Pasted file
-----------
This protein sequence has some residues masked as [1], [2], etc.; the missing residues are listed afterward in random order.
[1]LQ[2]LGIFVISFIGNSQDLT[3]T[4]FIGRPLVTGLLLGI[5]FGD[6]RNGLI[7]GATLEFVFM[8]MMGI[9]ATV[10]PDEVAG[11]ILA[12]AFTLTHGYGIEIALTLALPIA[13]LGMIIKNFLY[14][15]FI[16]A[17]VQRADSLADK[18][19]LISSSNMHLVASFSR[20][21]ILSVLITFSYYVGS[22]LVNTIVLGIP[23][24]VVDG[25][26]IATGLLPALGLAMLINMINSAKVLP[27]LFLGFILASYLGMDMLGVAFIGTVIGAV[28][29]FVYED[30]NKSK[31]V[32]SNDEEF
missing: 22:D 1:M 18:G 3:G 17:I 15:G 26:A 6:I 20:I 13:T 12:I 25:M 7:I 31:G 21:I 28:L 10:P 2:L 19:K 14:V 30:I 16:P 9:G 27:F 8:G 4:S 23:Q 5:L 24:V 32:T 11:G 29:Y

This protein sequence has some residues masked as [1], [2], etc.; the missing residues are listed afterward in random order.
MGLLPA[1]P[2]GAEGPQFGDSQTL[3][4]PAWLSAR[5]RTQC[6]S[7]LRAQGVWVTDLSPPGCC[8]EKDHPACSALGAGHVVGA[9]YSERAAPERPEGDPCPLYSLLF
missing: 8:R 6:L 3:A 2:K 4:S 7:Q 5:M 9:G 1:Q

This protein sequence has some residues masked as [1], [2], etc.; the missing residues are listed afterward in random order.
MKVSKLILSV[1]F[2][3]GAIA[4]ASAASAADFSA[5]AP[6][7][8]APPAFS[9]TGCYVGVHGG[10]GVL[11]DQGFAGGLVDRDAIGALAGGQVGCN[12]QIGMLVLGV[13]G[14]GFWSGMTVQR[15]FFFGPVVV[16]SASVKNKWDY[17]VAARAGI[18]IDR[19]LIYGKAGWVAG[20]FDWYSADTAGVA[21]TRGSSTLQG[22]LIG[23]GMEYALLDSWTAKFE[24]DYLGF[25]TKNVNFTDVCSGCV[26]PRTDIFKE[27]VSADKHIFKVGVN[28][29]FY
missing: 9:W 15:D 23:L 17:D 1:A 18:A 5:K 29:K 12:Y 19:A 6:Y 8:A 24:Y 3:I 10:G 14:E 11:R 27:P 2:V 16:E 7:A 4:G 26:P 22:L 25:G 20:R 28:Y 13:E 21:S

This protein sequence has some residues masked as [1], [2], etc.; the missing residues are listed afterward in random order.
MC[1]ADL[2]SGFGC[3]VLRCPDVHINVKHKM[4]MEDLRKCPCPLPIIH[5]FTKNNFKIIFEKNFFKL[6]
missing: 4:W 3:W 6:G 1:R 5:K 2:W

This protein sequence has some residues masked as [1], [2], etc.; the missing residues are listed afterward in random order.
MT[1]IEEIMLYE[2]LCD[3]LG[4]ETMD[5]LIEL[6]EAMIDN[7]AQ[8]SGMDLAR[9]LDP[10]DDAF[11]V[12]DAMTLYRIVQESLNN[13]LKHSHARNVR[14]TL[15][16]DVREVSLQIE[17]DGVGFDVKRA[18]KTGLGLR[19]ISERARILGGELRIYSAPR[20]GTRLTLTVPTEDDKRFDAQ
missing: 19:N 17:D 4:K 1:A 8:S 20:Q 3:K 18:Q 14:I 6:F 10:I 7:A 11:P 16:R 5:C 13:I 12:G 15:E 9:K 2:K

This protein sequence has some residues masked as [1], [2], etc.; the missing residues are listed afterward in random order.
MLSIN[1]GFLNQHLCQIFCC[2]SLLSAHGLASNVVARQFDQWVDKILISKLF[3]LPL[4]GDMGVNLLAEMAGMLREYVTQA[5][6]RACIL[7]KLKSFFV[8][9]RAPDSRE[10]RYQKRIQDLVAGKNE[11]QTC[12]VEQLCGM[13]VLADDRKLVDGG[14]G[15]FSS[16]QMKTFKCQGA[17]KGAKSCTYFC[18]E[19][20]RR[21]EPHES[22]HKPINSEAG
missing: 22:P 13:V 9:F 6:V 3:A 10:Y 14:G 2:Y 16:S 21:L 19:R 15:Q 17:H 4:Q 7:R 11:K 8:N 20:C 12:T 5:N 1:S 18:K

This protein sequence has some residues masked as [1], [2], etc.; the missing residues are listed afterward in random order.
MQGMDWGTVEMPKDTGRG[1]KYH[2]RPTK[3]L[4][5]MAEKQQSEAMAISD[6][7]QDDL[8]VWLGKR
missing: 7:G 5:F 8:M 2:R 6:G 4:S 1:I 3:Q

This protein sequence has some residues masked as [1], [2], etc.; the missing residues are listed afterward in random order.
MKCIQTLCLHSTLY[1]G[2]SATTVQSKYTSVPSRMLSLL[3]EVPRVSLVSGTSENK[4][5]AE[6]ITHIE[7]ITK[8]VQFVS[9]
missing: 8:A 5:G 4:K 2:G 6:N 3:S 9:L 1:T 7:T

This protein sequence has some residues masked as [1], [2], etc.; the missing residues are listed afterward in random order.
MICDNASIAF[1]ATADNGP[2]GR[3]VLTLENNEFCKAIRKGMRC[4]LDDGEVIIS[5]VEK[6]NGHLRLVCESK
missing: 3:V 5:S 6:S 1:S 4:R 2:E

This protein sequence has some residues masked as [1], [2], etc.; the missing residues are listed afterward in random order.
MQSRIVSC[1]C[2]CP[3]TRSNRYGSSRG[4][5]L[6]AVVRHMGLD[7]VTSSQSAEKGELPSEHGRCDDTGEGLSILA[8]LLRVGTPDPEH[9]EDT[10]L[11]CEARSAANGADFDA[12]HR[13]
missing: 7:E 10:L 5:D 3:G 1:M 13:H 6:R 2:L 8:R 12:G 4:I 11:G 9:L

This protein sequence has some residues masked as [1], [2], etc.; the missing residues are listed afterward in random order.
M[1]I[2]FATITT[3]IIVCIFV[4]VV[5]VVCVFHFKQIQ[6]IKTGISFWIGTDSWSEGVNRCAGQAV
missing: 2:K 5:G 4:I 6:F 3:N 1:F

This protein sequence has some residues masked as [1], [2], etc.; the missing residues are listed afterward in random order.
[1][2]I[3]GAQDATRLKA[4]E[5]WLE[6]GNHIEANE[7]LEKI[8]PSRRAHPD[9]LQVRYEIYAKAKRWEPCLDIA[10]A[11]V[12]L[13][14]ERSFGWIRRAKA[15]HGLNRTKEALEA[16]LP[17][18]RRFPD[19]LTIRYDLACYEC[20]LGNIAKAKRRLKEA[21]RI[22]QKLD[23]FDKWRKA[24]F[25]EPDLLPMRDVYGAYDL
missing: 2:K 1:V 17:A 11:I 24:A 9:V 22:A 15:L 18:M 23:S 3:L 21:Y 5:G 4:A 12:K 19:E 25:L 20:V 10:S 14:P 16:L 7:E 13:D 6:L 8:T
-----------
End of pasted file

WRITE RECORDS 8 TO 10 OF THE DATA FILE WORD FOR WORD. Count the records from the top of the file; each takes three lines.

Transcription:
This protein sequence has some residues masked as [1], [2], etc.; the missing residues are listed afterward in random order.
MKCIQTLCLHSTLY[1]G[2]SATTVQSKYTSVPSRMLSLL[3]EVPRVSLVSGTSENK[4][5]AE[6]ITHIE[7]ITK[8]VQFVS[9]
missing: 8:A 5:G 4:K 2:G 6:N 3:S 9:L 1:T 7:T

This protein sequence has some residues masked as [1], [2], etc.; the missing residues are listed afterward in random order.
MICDNASIAF[1]ATADNGP[2]GR[3]VLTLENNEFCKAIRKGMRC[4]LDDGEVIIS[5]VEK[6]NGHLRLVCESK
missing: 3:V 5:S 6:S 1:S 4:R 2:E

This protein sequence has some residues masked as [1], [2], etc.; the missing residues are listed afterward in random order.
MQSRIVSC[1]C[2]CP[3]TRSNRYGSSRG[4][5]L[6]AVVRHMGLD[7]VTSSQSAEKGELPSEHGRCDDTGEGLSILA[8]LLRVGTPDPEH[9]EDT[10]L[11]CEARSAANGADFDA[12]HR[13]
missing: 7:E 10:L 5:D 3:G 1:M 13:H 6:R 2:L 8:R 12:G 4:I 11:G 9:L